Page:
Posted on

Finding the exits.

Through the door…

Did you ever hear a buzzword or jargon from an evaluator or someone in an evaluative role and while you’re nodding your head, you have the realization that it’s meaningless without context? (That’s a nice way of saying baloney.) Recently the idea of ‘students not having a sense of urgency’ was attributed to my practice, and this made my hackles rise. I’ve been reflecting on what part is defensiveness, irritation, etc. for a few days now. The notion of ‘urgency’ connotes panic. Fortunately, I had read Andrew Miller’s article, The Tyranny of Being On Task before this jargon was laid out there, so I felt prepared to counter with research. But it also is about processing and allowing for confusion.

In any case, reflection is a two-way viewpoint. There are times we all want our students to feel, well, maybe urgent is too potent of a word but compelled to find out something new or talk about things that affect them, their families and world. Sometimes I wonder if I provide too much high cognitive demand–is there such a thing?  With Burning Questions and other rigorous thinking tasks, if one only sees a slice of a room during the process, no fair or accurate evaluation is possible.

In any case, here are some curated questions. Some of them were time-bound, and the topics aren’t relevant any longer. (I am not sure anyone cares if Mitt Romney was a bully in high school. Or maybe they do. *shrug*).

From the New York Times Learning Network:

163 Questions to Write or Talk About

55 Questions for Students

183 Questions for Writing or Discussion

Urgency, or passion, shifts and changes for us all. For example, by the end of this lesson, a reluctant writer wrote a delightful story. Many stepped up, took risks, and tried something new. When I see them again, they will all hear positive feedback on their growth in the process. And with that, I do have a sense of urgency.

Posted on

Confused? Good. You’re thinking.


Without going into the long backstory, recently someone told me students in my class were confused and whispering to each other, seeking clarity.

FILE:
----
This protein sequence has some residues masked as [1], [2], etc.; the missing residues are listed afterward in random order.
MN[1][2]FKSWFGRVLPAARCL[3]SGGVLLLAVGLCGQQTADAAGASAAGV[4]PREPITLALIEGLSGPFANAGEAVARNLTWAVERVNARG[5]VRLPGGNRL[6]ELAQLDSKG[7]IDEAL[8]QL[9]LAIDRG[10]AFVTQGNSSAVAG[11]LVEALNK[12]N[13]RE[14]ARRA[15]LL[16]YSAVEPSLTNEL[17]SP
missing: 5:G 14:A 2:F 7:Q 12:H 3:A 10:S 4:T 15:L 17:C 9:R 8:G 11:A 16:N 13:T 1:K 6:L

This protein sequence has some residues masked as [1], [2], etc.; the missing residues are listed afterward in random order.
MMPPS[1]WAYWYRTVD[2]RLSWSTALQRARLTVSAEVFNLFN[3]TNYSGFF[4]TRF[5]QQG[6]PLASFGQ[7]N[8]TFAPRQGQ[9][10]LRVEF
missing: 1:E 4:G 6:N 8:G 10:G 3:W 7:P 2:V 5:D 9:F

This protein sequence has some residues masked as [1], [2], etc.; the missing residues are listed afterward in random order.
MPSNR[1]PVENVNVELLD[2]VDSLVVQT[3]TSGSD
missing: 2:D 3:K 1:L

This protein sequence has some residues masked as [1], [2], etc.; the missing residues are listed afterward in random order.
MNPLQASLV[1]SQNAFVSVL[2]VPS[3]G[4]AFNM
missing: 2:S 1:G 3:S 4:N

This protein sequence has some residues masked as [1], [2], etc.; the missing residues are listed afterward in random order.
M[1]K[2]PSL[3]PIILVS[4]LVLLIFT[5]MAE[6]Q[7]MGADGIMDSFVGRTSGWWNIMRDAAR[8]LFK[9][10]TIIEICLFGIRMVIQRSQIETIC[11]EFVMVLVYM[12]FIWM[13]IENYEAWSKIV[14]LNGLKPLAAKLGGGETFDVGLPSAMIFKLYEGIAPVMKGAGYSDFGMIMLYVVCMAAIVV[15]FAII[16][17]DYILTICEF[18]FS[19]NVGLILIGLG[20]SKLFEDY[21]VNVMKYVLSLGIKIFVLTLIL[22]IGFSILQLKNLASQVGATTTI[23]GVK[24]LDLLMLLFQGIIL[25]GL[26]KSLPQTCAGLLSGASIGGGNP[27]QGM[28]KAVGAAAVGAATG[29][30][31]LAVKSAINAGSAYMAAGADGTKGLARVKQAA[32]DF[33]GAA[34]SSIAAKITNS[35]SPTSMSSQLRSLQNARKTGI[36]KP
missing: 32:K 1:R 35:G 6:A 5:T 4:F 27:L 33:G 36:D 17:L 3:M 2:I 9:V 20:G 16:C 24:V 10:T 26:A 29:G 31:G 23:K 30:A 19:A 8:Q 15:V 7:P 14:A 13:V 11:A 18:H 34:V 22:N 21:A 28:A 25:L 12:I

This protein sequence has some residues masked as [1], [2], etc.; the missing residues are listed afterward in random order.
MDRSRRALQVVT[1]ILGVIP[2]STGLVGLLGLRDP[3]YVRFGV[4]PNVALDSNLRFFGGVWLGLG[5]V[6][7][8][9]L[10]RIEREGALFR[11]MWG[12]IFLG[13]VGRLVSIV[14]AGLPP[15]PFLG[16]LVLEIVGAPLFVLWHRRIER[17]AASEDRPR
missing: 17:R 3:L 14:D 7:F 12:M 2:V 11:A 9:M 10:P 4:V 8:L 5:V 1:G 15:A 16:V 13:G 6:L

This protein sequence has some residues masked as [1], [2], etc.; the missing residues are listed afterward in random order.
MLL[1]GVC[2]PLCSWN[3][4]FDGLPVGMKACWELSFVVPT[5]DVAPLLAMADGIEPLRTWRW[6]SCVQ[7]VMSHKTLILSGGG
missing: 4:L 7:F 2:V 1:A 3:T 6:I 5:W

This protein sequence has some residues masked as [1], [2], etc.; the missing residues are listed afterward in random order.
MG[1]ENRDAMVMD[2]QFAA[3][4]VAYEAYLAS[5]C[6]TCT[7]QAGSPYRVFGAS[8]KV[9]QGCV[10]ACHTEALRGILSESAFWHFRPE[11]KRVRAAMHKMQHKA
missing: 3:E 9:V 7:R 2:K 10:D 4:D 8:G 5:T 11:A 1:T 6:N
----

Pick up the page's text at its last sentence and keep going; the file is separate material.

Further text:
They said this like it was a bad thing. 

Oh, silly teacher…!

Well, it’s not.

In fact, it’s an awesome thing. A tremendous thing…dare I say….maybe one of the best things a student can experience!?

Confusion is metacognition as an expression: it means that the student or students are engaged, tracking, and wham! knows they’re lost–and when you know you’re lost you can try to find your way back. The point in question was during a challenging foundational attempt at point of view and perspective. Many of my students have had the creativity and risk-taking so drilled out of them that some couldn’t make a list of things they did in an hour without getting further instructions.

Me: Just write everything you did between 7 and 8 am.

Student: I was sleeping!

Me: Then write that down.

Student: What do I do?

Me: Write down everything you did between 7 and 8 am.

Student: Can I write that I was sleeping?

Me: Were you sleeping between 7 and 8?

Student: Yes.

Me: Then write it down.

Okay — that was a few. But the lesson added the next step of writing down was either objects or people were doing at the same time. One young man, who has a really difficult time getting anything done, wrote a delightful story about his dog from first-person dog’s point of view/perspective. This role-playing/narrative writing just clicks for some kids.


My friend John Spencer writes about confusion, and it makes a lot of sense.

The person who was questioning my practice, (and saying that students were confused) believes this:

However, schools aren’t built around confusion. We reward students for speed and accuracy (the way we average grades and set rigid deadlines) rather than nuance and confusion. We value teachers who can make learning efficient, clear, and easy-to-understand.

In fact, the word “urgency” was used many times. I know what urgency is, and it’s not “panic” or anxiety attacks — it’s a compelling reason to do something or to learn something. But sometimes that sense of urgency isn’t in every slice of a lesson — it builds, and results in great writing, even from the most reluctant and bashful of students.

Something else to consider: screentime may be doing some deep harm to our cognitive abilities. Or we just might be changing our means of communication. Please– I “urge” you to read John Spencer’s post on confusion, and listen to Parts I and II of the Ted Radio Hour Screen Time recordings.